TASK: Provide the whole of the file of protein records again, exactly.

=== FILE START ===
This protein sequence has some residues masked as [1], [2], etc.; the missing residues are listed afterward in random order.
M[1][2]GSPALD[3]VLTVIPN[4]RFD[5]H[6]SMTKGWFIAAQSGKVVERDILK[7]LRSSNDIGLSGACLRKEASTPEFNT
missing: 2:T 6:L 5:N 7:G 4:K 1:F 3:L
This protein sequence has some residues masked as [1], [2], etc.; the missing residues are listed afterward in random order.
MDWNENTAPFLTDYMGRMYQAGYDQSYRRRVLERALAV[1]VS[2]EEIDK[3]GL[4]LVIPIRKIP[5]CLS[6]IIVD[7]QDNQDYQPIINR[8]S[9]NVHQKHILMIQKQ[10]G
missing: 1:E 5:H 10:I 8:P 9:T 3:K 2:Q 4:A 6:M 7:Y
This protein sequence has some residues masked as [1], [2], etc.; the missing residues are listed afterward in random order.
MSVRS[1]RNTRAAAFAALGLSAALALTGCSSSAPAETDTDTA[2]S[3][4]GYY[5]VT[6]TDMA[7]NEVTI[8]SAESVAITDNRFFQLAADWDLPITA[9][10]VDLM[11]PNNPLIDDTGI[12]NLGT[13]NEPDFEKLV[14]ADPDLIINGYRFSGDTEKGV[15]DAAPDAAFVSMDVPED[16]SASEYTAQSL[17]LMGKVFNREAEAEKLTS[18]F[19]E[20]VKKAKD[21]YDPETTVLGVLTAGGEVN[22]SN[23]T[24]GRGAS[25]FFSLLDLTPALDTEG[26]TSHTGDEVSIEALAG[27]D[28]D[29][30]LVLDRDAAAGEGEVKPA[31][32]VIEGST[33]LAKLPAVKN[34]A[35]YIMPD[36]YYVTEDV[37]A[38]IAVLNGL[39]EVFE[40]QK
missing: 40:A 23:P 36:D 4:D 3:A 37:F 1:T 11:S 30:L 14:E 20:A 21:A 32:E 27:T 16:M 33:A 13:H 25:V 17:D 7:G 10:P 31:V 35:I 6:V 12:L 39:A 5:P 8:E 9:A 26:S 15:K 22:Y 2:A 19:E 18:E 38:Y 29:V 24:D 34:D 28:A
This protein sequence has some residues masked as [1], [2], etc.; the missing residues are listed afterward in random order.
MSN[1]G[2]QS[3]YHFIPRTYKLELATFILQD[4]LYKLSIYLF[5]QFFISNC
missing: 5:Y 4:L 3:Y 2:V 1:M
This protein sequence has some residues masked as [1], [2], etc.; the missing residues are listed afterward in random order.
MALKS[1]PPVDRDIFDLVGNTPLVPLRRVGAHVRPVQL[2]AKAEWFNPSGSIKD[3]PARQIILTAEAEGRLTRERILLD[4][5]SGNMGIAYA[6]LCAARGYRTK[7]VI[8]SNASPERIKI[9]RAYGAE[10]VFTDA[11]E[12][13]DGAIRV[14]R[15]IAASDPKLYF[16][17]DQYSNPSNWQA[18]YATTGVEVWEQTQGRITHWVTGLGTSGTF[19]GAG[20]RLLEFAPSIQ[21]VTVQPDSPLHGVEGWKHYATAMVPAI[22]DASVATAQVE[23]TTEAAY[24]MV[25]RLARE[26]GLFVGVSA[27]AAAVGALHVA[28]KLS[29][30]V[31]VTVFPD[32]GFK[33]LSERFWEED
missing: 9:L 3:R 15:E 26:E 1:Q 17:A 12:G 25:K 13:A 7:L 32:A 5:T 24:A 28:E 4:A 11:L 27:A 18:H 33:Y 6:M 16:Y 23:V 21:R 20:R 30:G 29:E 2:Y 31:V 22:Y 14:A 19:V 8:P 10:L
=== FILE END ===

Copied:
This protein sequence has some residues masked as [1], [2], etc.; the missing residues are listed afterward in random order.
M[1][2]GSPALD[3]VLTVIPN[4]RFD[5]H[6]SMTKGWFIAAQSGKVVERDILK[7]LRSSNDIGLSGACLRKEASTPEFNT
missing: 2:T 6:L 5:N 7:G 4:K 1:F 3:L
This protein sequence has some residues masked as [1], [2], etc.; the missing residues are listed afterward in random order.
MDWNENTAPFLTDYMGRMYQAGYDQSYRRRVLERALAV[1]VS[2]EEIDK[3]GL[4]LVIPIRKIP[5]CLS[6]IIVD[7]QDNQDYQPIINR[8]S[9]NVHQKHILMIQKQ[10]G
missing: 1:E 5:H 10:I 8:P 9:T 3:K 2:Q 4:A 6:M 7:Y
This protein sequence has some residues masked as [1], [2], etc.; the missing residues are listed afterward in random order.
MSVRS[1]RNTRAAAFAALGLSAALALTGCSSSAPAETDTDTA[2]S[3][4]GYY[5]VT[6]TDMA[7]NEVTI[8]SAESVAITDNRFFQLAADWDLPITA[9][10]VDLM[11]PNNPLIDDTGI[12]NLGT[13]NEPDFEKLV[14]ADPDLIINGYRFSGDTEKGV[15]DAAPDAAFVSMDVPED[16]SASEYTAQSL[17]LMGKVFNREAEAEKLTS[18]F[19]E[20]VKKAKD[21]YDPETTVLGVLTAGGEVN[22]SN[23]T[24]GRGAS[25]FFSLLDLTPALDTEG[26]TSHTGDEVSIEALAG[27]D[28]D[29][30]LVLDRDAAAGEGEVKPA[31][32]VIEGST[33]LAKLPAVKN[34]A[35]YIMPD[36]YYVTEDV[37]A[38]IAVLNGL[39]EVFE[40]QK
missing: 40:A 23:P 36:D 4:D 3:A 37:F 1:T 11:S 30:L 14:E 20:A 21:A 32:E 27:T 16:M 33:A 13:H 25:V 17:D 7:G 10:P 31:V 35:I 6:V 12:L 39:A 5:P 8:E 9:A 26:S 15:K 22:Y 2:A 19:E 18:E 38:Y 29:V 24:D 34:D 28:A
This protein sequence has some residues masked as [1], [2], etc.; the missing residues are listed afterward in random order.
MSN[1]G[2]QS[3]YHFIPRTYKLELATFILQD[4]LYKLSIYLF[5]QFFISNC
missing: 5:Y 4:L 3:Y 2:V 1:M
This protein sequence has some residues masked as [1], [2], etc.; the missing residues are listed afterward in random order.
MALKS[1]PPVDRDIFDLVGNTPLVPLRRVGAHVRPVQL[2]AKAEWFNPSGSIKD[3]PARQIILTAEAEGRLTRERILLD[4][5]SGNMGIAYA[6]LCAARGYRTK[7]VI[8]SNASPERIKI[9]RAYGAE[10]VFTDA[11]E[12][13]DGAIRV[14]R[15]IAASDPKLYF[16][17]DQYSNPSNWQA[18]YATTGVEVWEQTQGRITHWVTGLGTSGTF[19]GAG[20]RLLEFAPSIQ[21]VTVQPDSPLHGVEGWKHYATAMVPAI[22]DASVATAQVE[23]TTEAAY[24]MV[25]RLARE[26]GLFVGVSA[27]AAAVGALHVA[28]KLS[29][30]V[31]VTVFPD[32]GFK[33]LSERFWEED
missing: 9:L 3:R 15:E 26:E 1:Q 17:A 12:G 25:K 13:A 7:L 32:A 5:T 24:A 28:E 4:A 11:L 27:A 18:H 33:Y 6:M 16:Y 23:V 21:R 20:R 30:G 29:E 2:Y 31:V 22:Y 14:A 19:V 8:P 10:L